The Good, the Bad and the Ugly in Cybersecurity – Week 48

The Good

This week it was announced that INTERPOL and Group-IB successfully joined forces for what was dubbed “Operation Falcon’, arresting, three individuals in Lagos, Nigeria. These individuals are charged with connections to larger organized crime groups involved in mid-level Business Email Compromise (BEC) operations as well as associated phishing and malware distribution operations.

According to the release from INTERPOL, some 50,000 victims of their crimes have been identified so far. If history is any guide, there are many more that are unknown or yet to be discovered.  ‘Operation Falcon’ was carried for ~1year and was instrumental in successfully tracking these criminals and facilitating the exchange of threat and actor data across the participating parties.

The criminal group was involved in the distribution of multiple commodity malware families including Nanocore, AgentTesla, LokiBot, Azorult and many others. Malicious emails were used to either link to or distribute the malware to their targets. All the standard social engineering lures were in play, including the typical ‘purchase order’ style phish. The criminals even used COVID-19-based lures in some of their operations (making their actions that much more unsavory).

We applaud the efforts of INTERPOL and Group-IB, and encourage everyone to continue to be vigilant against these attacks and continue to cooperate where possible to keep bringing these criminals to justice.

The Bad

This week, the FBI updated an earlier flash alert, FLASH MU-000136-MW, regarding cyber actors targeting misconfigured SonarQube instances and accessing proprietary source code of US government agencies and businesses.

Unknown actors have been targeting exposed and vulnerable SonarQube instances since at least April of 2020. These are considered high-value targets given they tend to contain source code repositories of both private entities and US Government agencies. Such sensitive data can be used by cybercriminals in a variety of ways, with the most common being exfiltration for the purpose of extortion. That is, similar to what we see with modern ransomware campaigns, malicious actors can threaten to publicly release the data should the victim not comply with the demands of the attacker.

The FLASH alert notes that there have already been multiple examples of leaked data from these repositories being distributed in the public domain. SonarQube’s recommendations for mitigation include:

  • Changing the SonarQube default settings, including changing default administrator username, password, and port (9000).
  • Placing SonarQube instances behind a login screen, and checking if unauthorized users have accessed the instance.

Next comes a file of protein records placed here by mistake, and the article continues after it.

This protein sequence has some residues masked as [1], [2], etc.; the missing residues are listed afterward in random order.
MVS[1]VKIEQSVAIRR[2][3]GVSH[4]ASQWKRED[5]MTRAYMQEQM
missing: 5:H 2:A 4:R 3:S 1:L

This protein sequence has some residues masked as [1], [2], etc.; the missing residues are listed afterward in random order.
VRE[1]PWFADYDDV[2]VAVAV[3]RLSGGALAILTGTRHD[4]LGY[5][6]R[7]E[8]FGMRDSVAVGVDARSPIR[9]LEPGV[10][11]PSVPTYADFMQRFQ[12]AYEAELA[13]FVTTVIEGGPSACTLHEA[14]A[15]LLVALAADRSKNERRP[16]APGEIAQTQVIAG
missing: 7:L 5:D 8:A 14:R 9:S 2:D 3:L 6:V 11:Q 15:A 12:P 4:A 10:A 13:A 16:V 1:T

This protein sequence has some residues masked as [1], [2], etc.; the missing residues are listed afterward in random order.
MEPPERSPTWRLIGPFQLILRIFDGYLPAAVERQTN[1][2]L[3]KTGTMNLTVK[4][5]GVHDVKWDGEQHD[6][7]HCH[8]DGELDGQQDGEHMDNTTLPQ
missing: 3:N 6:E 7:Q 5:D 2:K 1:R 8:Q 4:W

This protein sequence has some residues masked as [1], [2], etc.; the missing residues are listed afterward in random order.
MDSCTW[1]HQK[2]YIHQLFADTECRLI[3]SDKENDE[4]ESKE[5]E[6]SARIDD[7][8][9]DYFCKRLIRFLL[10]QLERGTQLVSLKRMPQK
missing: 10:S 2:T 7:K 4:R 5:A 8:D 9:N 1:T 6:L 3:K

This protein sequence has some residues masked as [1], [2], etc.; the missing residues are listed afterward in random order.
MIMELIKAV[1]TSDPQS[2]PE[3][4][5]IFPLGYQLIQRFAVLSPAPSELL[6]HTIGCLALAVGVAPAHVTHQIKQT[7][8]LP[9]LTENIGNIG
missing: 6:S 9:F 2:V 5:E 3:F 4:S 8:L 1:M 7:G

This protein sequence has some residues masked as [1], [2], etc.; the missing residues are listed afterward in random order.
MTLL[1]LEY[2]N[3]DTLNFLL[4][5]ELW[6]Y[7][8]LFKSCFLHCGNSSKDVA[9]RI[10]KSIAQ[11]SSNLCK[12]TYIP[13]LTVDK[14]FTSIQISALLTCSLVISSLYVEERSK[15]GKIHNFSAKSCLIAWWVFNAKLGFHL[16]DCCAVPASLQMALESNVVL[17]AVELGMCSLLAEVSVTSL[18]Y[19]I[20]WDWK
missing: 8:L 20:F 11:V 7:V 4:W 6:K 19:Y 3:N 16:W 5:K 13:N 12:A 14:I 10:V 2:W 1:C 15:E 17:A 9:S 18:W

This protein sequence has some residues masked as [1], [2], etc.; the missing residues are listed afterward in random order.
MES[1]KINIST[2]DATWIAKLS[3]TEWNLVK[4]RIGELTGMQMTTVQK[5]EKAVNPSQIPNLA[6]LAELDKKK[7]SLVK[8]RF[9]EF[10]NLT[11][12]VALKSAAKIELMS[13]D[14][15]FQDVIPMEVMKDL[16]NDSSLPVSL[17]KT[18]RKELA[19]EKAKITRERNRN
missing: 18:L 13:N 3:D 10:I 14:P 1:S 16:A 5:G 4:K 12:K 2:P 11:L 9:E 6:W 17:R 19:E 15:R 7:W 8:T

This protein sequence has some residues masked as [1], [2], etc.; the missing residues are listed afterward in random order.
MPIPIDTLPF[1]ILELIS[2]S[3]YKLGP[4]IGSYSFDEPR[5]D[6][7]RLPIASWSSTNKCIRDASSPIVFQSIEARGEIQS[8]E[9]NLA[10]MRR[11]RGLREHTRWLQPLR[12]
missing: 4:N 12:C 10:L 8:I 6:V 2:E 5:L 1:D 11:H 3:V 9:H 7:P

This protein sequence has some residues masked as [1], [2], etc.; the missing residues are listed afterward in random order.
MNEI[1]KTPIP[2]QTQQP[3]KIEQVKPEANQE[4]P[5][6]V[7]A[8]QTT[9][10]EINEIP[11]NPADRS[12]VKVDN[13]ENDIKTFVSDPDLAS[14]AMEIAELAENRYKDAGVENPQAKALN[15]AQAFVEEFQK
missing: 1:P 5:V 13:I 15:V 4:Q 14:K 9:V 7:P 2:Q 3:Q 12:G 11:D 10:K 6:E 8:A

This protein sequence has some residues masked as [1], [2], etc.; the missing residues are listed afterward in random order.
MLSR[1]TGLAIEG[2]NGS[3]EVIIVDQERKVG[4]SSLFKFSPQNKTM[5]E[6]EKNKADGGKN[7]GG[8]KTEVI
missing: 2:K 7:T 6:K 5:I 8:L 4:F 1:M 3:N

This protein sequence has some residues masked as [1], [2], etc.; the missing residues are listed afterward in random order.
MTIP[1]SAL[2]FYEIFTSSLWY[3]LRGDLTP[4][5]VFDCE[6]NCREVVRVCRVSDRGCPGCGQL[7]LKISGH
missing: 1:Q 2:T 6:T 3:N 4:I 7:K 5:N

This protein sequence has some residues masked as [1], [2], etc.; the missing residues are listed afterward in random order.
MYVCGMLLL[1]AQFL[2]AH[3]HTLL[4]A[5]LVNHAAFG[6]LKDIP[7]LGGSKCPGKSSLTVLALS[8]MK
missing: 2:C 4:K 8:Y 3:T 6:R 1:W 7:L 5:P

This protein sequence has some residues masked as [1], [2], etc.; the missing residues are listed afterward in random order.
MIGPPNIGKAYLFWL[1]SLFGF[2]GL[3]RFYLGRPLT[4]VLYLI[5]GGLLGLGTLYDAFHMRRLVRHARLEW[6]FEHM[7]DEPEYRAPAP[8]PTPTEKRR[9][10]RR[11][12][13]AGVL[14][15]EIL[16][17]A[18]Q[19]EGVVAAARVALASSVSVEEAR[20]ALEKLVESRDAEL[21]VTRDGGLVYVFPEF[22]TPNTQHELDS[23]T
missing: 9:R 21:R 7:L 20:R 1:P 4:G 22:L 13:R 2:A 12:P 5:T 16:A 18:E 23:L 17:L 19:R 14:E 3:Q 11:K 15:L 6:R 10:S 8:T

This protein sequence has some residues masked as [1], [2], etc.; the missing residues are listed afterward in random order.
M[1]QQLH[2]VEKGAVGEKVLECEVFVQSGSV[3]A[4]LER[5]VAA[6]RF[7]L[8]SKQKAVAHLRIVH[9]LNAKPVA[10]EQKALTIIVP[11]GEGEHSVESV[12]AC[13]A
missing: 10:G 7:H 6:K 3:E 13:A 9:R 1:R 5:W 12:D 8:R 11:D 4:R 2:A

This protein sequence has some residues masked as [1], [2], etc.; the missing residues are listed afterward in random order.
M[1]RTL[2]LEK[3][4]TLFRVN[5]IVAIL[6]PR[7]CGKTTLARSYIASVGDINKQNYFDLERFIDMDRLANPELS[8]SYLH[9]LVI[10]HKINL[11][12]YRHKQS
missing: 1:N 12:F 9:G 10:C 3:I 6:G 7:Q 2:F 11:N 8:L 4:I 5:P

• Revoking access to any application programming interface keys or other credentials that were exposed in a SonarQube instance, if feasible.
  • Configuring SonarQube instances to sit behind your organization’s firewall and other perimeter defenses to prevent unauthenticated access.

We encourage all SonarQube users to review the FLASH releases and do the needful to stay safe and secure!

The Ugly

School districts and related entities have always been targets of malware attacks; however, there seems to be an uptick in recent ransomware attacks against schools and district administration infrastructure.

This week, news broke of the Baltimore County Public School district being “crippled” by a ransomware attack (early reports suggest Ryuk may be responsible), which effectively shut down schools for all 115,000 students on Wednesday. And Baltimore is not alone. Many schools and school districts appear in the lists of victims on ransomware attackers’ public blog sites. Egregor operators posted Spring ISD in Houston just this past week as well.

If we go back a little bit in history, we can also see other concerning examples:

  • Way House School – Maze
  • Fairfax County Public Schools – Maze
  • Clark County School District – Maze
  • Toledo Public Schools – Maze
  • Spring ISD – Egregor
  • Horry County Schools – CryptoLocker
  • Monroe County School District – GandCrab
  • Ouachita School District, Louisiana – Ryuk
  • Morehouse Parish School District – Ryuk
  • Rockville Centre School District – Ryuk
  • Houston County schools, – Ryuk
  • Cherry Hill School District – Ryuk
  • Las Cruces Public School District – Ryuk
  • Maine School Administrative District #6 – Ryuk
  • Crystal Lake Community High School District 155 – Ryuk
  • Mountain View Los Altos Union High School District – REvil
  • Havre Public Schools – Ryuk
  • Haywood County School District – SunCrypt

That is just a small subset.  Unfortunately, school and related infrastructure can often be ‘low hanging fruit’ to the bad guys, as it is not uncommon for exposed school networks to be out-of-date (patch-wise) or otherwise unprotected.

Ironically, one way to improve this situation is education. We encourage those in our community and industry to reach out and find ways to instruct education-related infrastructure-owners to advise on where the risks are, how to reduce exposure, where to concentrate detective and preventive controls for the greatest effect, and beyond. The bad guys are not going to stop, so it is up to us to stay ahead of them.


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Author: Shantun Parmar

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